After Arrest of Maronite Archbishop in Lebanon, US Bishops Express Solidarity


Israel and Lebanon have been officially at war since 1948, when Israel was founded. In the year 2000, thousands of Lebanese settled in Israel after the end of its occupation of parts of southern Lebanon. Many of these Lebanese had ties to the South Lebanon Army, a pro-Israel militia that collapsed when the Israelis withdrew.

The Jerusalem Post reported on July 22 that Judge Fadi Akiki, who is handling the case, told the Lebanese newspaper Annahar that the funds came from Israeli residents, “the majority of whom work in the interest of the enemy. “.

The money is subject to laws regulating everything entering Lebanon from Israel, he added. According to the judge, the archbishop was not arrested but only subjected to the same rules of inspection for all those who cross the border.

“I respect the church, but there is a law which is the boycott of Israel and it is my duty as a judge to enforce it,” the judge said.

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The American Episcopal Conference has expressed its support for the Maronite Church.

“As Lebanon goes through difficult times and crises, we renew our solidarity with Cardinal Rai and the Synod of Bishops,” Bishop Malloy said August 12. “We also pray for the protection of the Church in Lebanon and its charitable work as it comes under increasing pressure. We further support Patriarch Raï’s call for the ‘active neutrality’ of Lebanon, so that it remains a place of fellowship between Christians and Muslims and a beacon of hope for all Christians in the Middle East.May Lebanon once again prosper and enjoy full sovereignty and lasting peace.

There are two Maronite eparchies in the United States. The two Maronite bishops, in a July 29 letter to Cardinal Rai, said they were “deeply saddened” to learn of Bishop El-Hage’s arrest and detention.

Bishop Gregory Mansour of the Eparchy of St. Maron of Brooklyn and Bishop A. Elias Zaidan of the Eparchy of Our Lady of Lebanon of Los Angeles expressed their solidarity with the Cardinal, the Synod of Bishops, and with “all our brothers and sisters who suffer in Lebanon.”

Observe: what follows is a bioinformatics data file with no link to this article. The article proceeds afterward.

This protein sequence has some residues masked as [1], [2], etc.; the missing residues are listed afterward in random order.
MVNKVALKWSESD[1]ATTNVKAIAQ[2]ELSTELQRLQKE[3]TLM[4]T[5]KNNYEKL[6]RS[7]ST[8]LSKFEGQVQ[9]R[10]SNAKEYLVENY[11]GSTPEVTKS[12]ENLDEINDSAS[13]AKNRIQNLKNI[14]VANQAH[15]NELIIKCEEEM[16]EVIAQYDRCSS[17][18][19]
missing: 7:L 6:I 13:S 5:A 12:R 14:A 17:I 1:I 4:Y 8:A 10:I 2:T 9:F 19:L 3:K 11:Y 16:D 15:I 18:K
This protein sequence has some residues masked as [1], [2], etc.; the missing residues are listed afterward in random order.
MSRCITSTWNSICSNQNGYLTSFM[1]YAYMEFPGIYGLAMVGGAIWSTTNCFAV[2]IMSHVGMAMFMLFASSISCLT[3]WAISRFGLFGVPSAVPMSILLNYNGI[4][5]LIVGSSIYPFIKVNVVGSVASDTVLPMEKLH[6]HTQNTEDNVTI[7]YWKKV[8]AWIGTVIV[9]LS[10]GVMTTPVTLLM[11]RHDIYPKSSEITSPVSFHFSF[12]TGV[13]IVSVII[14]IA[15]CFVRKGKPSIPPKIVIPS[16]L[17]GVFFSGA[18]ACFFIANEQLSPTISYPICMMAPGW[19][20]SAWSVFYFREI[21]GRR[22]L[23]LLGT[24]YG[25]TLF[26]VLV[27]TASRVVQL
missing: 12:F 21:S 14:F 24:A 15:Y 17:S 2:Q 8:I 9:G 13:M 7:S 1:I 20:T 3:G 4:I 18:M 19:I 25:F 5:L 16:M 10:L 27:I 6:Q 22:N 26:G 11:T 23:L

“Lebanon is a beautiful country, where religious beliefs are a bridge, not an obstacle, to conviviality and cooperation,” they said, expressing their support for Lebanon’s “active neutrality”.

“If we do not remain united as a people working together for the future of our country, we risk falling victim to outside influences,” the two bishops say, expressing prayers for a peaceful, sovereign and prosperous Lebanon .

In a July 31 statement, Cardinals Wilton Gregory of Washington, Daniel DiNardo of Galveston-Houston, and Timothy Dolan of New York expressed solidarity with the detained Lebanese archbishop, speaking as honorary chairs of the advisory council. religious for the defense of Christians. .

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“Bishop El-Hage is the spiritual shepherd of many peoples and he regularly travels between these lands. His recent arrest, detention and interrogation by Lebanese authorities upon his return from his episcopal see in Haifa – as well as the confiscation of medical and financial aid intended for the needy in Lebanon – are most disturbing,” they said. .

“We congratulate Cardinal Rai and the Maronite Synod for their strong support for Bishop El-Hage. In the interest of regional stability and human rights, we further support calls for affirmative action to protect Church leaders, their charitable work and lay Christians in the Middle East,” said the three cardinals.


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